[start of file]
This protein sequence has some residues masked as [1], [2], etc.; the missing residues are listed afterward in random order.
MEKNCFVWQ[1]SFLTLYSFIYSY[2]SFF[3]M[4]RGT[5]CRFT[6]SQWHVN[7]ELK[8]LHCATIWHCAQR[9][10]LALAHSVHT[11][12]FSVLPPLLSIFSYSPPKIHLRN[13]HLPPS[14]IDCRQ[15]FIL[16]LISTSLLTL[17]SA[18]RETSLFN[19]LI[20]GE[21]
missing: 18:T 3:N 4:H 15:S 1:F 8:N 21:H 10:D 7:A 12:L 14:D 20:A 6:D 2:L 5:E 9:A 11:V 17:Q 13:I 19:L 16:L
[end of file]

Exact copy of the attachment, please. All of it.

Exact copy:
This protein sequence has some residues masked as [1], [2], etc.; the missing residues are listed afterward in random order.
MEKNCFVWQ[1]SFLTLYSFIYSY[2]SFF[3]M[4]RGT[5]CRFT[6]SQWHVN[7]ELK[8]LHCATIWHCAQR[9][10]LALAHSVHT[11][12]FSVLPPLLSIFSYSPPKIHLRN[13]HLPPS[14]IDCRQ[15]FIL[16]LISTSLLTL[17]SA[18]RETSLFN[19]LI[20]GE[21]
missing: 18:T 3:N 4:H 15:S 1:F 8:N 21:H 10:D 7:A 12:L 14:D 20:A 6:D 2:L 5:E 9:A 11:V 17:Q 13:I 19:L 16:L